10 key issues to consider before taking supplements

By , K24 Digital
On Thu, 4 Apr, 2024 06:00 | 4 mins read
Tabltes. PHOTO/iStock

There has been so much hype about supplements and their potential benefits that it can be hard to separate facts from fiction.

Used properly, some may improve your health, but others can be ineffective or even harmful.

1. Try to get your vitamins and nutrients from food

Before spending a lot of money on supplements, i’s important to know that a balanced diet will usually supply enough of the necessary vitamins and nutrients, unless a deficiency has been diagnosed.

In other words, eat your vegetables and fruits, whole grains and nuts, and healthy protein sources, and you’re probably pretty much set. Supplements are just that — usually extras.

That said, if you have a particular deficiency, or if your access to a variety of nutrient-rich foods is limited, supplements can be a way to make sure you’re getting the vitamins and nutrients you need.

Still, this should ideally be something you discuss with a health care provider before you head to the health food store.

2. Supplements aren’t as safe and regulated as most people assume

There are two major misconceptions about supplement safety that can cause trouble for unwitting customers. The first is the assumption that if it’s available over the counter at a pharmacy or “natural” food store, it must be safe to take.

Unfortunately, over-the-counter status or even a label that says “all natural” doesn’t mean that it won’t have harmful side effects in certain people or when combined with certain substances.

Consumers should be, especially wary of product claims such as “works better than [a prescription drug],” “totally safe,” or has “no side effects.”

And while pharmacies and other retail outlets may vet their supplement products to the extent feasible before putting them on their shelves, that’s no guarantee that the quality and concentration are as advertised. 

3. Check with your doctor

The main reason for discussing your supplement usage with your provider is safety. Dietary supplements—and that includes vitamins and minerals—can interfere with prescription medications, and taking a larger daily dose than recommended can cause side effects.

The same goes for botanical or herbal supplements.

Another reason to talk to your doctor about supplements is because what your physician doesn’t know about what you’re taking could compromise your care if you do become ill.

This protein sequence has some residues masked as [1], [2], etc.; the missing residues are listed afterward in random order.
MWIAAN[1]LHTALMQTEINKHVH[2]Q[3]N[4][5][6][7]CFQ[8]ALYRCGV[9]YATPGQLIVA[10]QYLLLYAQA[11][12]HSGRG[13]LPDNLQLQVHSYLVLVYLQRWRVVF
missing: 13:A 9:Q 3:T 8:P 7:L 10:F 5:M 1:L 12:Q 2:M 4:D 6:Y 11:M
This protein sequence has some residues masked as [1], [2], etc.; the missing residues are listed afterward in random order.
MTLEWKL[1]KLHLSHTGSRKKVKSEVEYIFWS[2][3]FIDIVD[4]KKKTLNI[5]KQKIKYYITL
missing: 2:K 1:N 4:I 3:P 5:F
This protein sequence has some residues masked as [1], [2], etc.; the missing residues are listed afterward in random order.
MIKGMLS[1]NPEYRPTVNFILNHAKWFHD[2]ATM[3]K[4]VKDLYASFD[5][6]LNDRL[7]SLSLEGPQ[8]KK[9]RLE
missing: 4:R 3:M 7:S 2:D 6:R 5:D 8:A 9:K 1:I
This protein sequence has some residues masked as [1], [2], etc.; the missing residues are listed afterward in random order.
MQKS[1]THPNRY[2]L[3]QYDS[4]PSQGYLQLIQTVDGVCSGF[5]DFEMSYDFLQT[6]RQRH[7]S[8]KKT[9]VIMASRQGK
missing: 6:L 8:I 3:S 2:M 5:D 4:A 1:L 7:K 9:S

For example approximately 80 per cent of cancer patients use complementary medicine tools, but only 14 per cent communicate this with their traditional practitioners.

There is also a gap in much-needed research so, fairly, the oncologists are concerned about potential  supplement interactions or conflicts with chemotherapeutic and immunologic agents, or radiation therapy.

4. Know how much you are supposed to take

Another common misconception about dietary supplements is that if a vitamin or mineral is good for you, increasing your intake might deliver additional health benefits.

People think that if a little bit is good, a lot must be better, but that’s not the case because the body absorbs only what it needs. Aside from being a waste of money, taking in more than you need can also be harmful.

Too much vitamin D over time, for instance can actually weaken the bones. Biotin—a popular supplement that people take to improve skin, nails, and hair—can interfere with lab-test results when taken at high levels, making them read falsely high or falsely low.

5. Don’t take vitamin supplements on an empty stomach

Do you usually pop a multivitamin before breakfast? Be waiting until you’ve had something to eat.

Taking vitamins on an empty stomach can cause nausea because sometimes your body excretes more acidic digestive juices than needed, just to break down the supplement by itself,which can irritate the stomach’s lining.

If there isn’t any other food to slow down and buffer the digestive juices, the result can be an upset stomach.

6. The body doesn’t break all vitamins down the same way

Some vitamins are also absorbed differently in the body, which can make a big difference in deciding whether to take them.

Be particularly careful with vitamins A and E because they are fat-soluble. This means that the body stores these nutrients in your liver and fatty tissues for future use rather than quickly breaking them down and metabolising them as it does for other types of vitamins.

Large doses of either one could actually harm you.

7. Do not combine daily vitamin E and fish oil

Fish oil can be a great belly fat zapper, but hey, both fish oil and Vitamin E are blood thinners and can make you bruise or bleed more easily.

And if you take a daily aspirin, it does the same thing—so definitely check with your doctor before combining any of these.

8. Calcium competes with iron for absorption

Calcium blocks absorption of iron. To avoid this interference, take calcium supplements outside the meal setting.

For example, take a spinach salad packed with iron, along with a tangerine so your body absorbs that iron, and then a calcium supplement several hours later before you go to bed.

9. Vitamin K is a critical factor in blood clotting

For some types of anticoagulants [medications that help prevent blood clots], the amount of vitamin K in the body needs to be maintained at a fairly constant level to avoid either over- or under-anticoagulation.

Therefore, if your doctor has prescribed an anticoagulant, you should have a conversation about whether you are on type that is affected by the vitamin K level.

10. Zinc and antibiotics don’t go together

Many people often turn to zinc as a cold-fighter.

But don’t take zinc when taking antibiotics (such as quinolone and tetracycline), as it will reduce the amount of zinc and antibiotic that the body can absorb. 

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